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Changzhou

Changzhou (also called Ch'ang-chou or Changchow) is a prefecture-level city in southern Jiangsu Province of China. It was also known as Yanling, Lanling, Jinling, and Wujin previously. Located on the southern bank of the Yangtze River, Changzhou borders the provincial capital of Nanjing to the west, Zhenjiang to the northwest, Wuxi to the east, and the province of Zhejiang to the south. The city is situated in the affluent Yangtze Delta region of China.

History
Only 8 km from Changzhou City are the remains of an ancient walled town, founded over 3000 years ago at the beginning of the Western Zhou dynasty. The earliest record of a settlement on the site of modern Changzhou is of a commandery (a district under the control of a commander) founded in 221 BC. Changzhou got its present name, which means "ordinary prefecture", in 589 AD. After the Grand Canal was constructed in 609 AD, Changzhou became a canal port and transshipment point for locally-grown grain, and has maintained these roles ever since. The rural counties surrounding Changzhou are noted for the production of rice, fish, tea, silk, bamboo and fruit.

During the Taiping Rebellion of the 1850s, one of 5 palaces housing the leaders of the so-called "Kingdom of Celestial Peace" was constructed in Changzhou. Today the ruins of the "King's Palace" can be found near the People's No.1 Hospital.

In the 1920s, Changzhou started to attract cotton mills. The cotton industry got a boost in the late 1930s when businesses began relocating outside of Shanghai due to the Japanese occupation. Unlike many Chinese cities, Changzhou continued to prosper even during the upheavals of the cultural revolution of 1966-76. Today it is an important industrial center for textiles, food processing, engineering (diesel engines, generators, transformers and other machinery), and high technology.

Culture and Folklore
Changzhou belongs to the Taihu Wu Chinese language region so the native dialect is very similar to Shanghai dialect; but such as Jintan and Liyang city, they are in close proximity to the border of the Mandarin Chinese language region and is said to have some characteristics of Mandarin. The dialect is referred to locals as Changzhou dialect.

Comb Lane in Changzhou is the scene of the last farewell of Jia Baoyu with his father in the classic novel A Dream of Red Mansions. Other famous handicrafts of Changzhou are the "crisscross" style of silk embroidery and carvings made from green bamboo.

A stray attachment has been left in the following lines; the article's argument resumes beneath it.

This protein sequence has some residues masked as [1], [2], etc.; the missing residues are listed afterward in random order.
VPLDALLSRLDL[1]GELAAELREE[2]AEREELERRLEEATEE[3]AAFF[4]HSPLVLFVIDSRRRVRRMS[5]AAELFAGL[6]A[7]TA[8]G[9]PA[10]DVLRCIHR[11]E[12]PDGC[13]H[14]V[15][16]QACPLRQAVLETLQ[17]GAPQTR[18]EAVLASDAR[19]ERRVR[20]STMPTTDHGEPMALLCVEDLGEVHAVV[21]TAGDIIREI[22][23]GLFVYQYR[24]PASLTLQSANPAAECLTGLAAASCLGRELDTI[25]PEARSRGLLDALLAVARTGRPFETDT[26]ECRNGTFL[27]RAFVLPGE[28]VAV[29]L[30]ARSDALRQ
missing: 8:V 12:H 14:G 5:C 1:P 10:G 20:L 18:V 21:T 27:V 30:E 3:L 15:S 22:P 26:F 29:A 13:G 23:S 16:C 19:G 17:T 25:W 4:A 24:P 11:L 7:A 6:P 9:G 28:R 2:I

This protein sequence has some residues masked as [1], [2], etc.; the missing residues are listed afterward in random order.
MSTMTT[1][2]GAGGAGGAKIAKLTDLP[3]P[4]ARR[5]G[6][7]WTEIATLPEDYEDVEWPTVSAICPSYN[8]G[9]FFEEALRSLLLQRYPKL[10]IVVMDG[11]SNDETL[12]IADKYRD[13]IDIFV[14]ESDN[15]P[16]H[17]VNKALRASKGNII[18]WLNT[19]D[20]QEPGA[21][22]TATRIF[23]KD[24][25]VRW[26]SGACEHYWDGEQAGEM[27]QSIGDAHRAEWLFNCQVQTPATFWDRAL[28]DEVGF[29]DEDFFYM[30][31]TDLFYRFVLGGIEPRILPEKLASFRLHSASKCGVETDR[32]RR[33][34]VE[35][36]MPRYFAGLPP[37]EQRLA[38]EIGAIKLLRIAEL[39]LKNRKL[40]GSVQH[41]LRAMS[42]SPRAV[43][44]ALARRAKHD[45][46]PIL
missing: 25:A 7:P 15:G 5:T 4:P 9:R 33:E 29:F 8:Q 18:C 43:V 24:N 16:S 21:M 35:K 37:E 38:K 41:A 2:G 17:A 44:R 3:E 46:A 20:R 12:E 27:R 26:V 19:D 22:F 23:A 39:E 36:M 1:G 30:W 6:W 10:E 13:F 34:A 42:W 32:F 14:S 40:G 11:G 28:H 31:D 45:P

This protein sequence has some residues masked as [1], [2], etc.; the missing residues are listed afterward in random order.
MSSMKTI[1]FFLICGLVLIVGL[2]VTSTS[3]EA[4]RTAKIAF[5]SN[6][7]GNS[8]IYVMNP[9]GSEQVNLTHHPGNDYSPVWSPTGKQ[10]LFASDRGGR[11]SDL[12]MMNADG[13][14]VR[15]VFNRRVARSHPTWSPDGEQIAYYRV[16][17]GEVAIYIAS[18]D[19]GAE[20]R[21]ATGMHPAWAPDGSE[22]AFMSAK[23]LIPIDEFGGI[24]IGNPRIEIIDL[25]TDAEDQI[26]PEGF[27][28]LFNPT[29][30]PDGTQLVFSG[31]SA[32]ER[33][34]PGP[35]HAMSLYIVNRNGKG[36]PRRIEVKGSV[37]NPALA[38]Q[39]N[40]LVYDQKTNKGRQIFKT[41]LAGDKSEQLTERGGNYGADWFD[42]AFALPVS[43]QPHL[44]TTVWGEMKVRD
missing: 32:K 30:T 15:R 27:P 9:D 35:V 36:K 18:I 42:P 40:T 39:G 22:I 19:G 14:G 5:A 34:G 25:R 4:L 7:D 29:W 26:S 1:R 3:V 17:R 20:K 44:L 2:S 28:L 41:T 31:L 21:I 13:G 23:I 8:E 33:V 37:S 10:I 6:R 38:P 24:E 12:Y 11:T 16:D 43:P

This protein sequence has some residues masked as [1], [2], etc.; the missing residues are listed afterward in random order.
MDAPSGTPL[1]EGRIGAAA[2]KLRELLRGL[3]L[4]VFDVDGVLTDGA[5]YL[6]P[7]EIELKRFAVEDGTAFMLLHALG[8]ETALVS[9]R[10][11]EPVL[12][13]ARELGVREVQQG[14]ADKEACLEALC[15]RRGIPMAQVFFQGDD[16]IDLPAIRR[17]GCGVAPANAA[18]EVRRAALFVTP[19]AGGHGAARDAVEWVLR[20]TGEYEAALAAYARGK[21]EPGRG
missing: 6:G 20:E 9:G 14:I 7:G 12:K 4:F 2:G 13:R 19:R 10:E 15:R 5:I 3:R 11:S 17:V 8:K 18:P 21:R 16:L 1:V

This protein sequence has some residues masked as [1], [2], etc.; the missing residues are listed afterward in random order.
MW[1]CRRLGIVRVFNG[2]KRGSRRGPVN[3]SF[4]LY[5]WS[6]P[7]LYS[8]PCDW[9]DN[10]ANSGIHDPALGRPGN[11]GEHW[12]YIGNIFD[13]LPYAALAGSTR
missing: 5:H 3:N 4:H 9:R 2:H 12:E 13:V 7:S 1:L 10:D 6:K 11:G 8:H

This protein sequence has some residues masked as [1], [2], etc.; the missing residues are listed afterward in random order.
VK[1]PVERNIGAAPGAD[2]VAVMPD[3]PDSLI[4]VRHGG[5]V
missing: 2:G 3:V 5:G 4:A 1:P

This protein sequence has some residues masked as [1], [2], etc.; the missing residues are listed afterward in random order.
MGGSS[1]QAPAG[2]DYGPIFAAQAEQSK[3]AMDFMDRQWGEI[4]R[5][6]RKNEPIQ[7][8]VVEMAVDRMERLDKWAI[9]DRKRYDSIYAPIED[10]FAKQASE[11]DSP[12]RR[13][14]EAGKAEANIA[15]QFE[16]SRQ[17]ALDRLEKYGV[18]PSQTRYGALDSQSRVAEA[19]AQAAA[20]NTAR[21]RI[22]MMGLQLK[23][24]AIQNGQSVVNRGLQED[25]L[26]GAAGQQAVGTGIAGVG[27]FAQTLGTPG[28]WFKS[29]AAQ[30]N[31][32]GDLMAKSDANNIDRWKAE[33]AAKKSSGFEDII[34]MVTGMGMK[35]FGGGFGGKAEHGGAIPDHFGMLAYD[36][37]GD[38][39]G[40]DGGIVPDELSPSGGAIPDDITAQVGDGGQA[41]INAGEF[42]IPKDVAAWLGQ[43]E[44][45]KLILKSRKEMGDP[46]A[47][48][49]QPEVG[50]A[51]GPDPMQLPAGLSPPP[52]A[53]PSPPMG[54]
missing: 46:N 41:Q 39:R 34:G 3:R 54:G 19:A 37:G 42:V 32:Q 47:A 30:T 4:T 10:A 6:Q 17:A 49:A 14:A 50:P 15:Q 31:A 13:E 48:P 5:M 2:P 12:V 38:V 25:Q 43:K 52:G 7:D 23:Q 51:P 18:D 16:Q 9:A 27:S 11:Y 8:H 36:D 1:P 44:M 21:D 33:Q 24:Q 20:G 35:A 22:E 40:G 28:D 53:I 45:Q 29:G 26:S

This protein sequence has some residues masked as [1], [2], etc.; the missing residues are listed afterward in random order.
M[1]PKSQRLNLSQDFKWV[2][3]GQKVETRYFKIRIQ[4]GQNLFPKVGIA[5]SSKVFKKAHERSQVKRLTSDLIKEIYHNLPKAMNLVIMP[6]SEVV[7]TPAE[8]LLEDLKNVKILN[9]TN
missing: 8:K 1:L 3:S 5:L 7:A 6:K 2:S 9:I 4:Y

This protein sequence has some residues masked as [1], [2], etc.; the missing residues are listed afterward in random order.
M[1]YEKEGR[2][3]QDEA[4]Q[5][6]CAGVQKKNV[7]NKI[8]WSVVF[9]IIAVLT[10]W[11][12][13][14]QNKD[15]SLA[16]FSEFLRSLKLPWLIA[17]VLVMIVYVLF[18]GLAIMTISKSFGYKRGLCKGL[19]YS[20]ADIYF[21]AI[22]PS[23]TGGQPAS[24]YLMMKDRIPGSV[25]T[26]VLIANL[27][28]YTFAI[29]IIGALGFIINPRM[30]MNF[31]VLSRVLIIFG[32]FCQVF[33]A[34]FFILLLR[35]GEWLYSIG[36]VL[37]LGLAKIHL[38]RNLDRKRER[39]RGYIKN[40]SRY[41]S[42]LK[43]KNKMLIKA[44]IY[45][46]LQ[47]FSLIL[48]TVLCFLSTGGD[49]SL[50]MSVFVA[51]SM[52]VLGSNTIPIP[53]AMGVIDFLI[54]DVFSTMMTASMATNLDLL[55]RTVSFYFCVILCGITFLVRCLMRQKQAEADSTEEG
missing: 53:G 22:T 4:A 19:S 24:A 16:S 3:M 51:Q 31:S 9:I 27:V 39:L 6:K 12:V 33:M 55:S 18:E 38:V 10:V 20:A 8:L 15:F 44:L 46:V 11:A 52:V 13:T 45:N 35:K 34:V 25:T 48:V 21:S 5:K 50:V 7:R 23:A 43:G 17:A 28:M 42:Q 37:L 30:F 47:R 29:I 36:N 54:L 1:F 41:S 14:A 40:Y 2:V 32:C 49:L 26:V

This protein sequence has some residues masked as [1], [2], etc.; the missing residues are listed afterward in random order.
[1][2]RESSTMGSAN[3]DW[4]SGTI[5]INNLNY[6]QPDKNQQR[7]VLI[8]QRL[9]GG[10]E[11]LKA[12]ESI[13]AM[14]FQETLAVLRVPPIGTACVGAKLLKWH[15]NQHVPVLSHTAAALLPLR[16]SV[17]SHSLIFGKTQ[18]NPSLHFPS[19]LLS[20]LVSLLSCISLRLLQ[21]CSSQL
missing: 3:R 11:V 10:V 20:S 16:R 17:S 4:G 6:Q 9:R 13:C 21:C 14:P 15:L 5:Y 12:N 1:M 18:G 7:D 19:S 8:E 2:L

Famous snacks made in Changzhou include pickled Radish, Sesame Candy, Sweet Glutinous Rice Flour Dumpling With Fermented Glutinous Rice, and Silver Thread-like Noodles. A good-natured rivalry exists between Changzhou and the neighboring city of Wuxi.

Tourism
Changzhou is famous for the China Dinosaur Park located in the new North district of the city. The Dinosaur Park contains dinosaur bones and fossils from all over China. The park has 50 various fossils and more than 30 amusement programs including but not limited to: The Brontosaurus Roller Coaster and The Whirling Dinosaur Carriage. The fossils are located in a museum housed in a single building and the amusement rides are spread throughout the park which is categorized into 6 themed areas. Besides fossils and family oriented rides, Dinosaur Park is home to a giant panda and sea lions.

The city is also home to the Tianning Temple-one of the largest Zen Buddhist temple and monastery in China. The city has recently rebuilt the Tianning pagoda on the Temple grounds, which are adjacent to Hongmei Park. The pagoda, called Tianning Baota, was first built during the Tang Dynasty. It has since been destroyed and rebuilt five times. The current reconstruction is built to the height specification of 153.79 meter (504.56 ft). This makes it the tallest pagoda in China and perhaps also the world. Both the Hongmei Park and Tianning Temple are located just to the east of the city center.

As Changzhou is famous for its combs, the city has reconstructed its Bamboo Comb Lane area with period architecture. Certainly, Changzhou combs can be purchased in most places in the city.

Another site in Changzhou worth mention is Hong Mei Park, which includes a small children's amusement park, a zoo, a rose garden and many scenic waterways. Of historical interest in the park is a historical pavilion with exhibits related to the famous Changzhou comb industry. In addition to this, there is another pavilion which displays locally produced root carvings. The park is a big attraction on holidays and is often dotted with a variety of vendors.

Other sites include Changzhou's sunken city and area of archaeological ruins from the Spring and Autumn Period. Changzhou also has attractive gardens such as WeiYuan.

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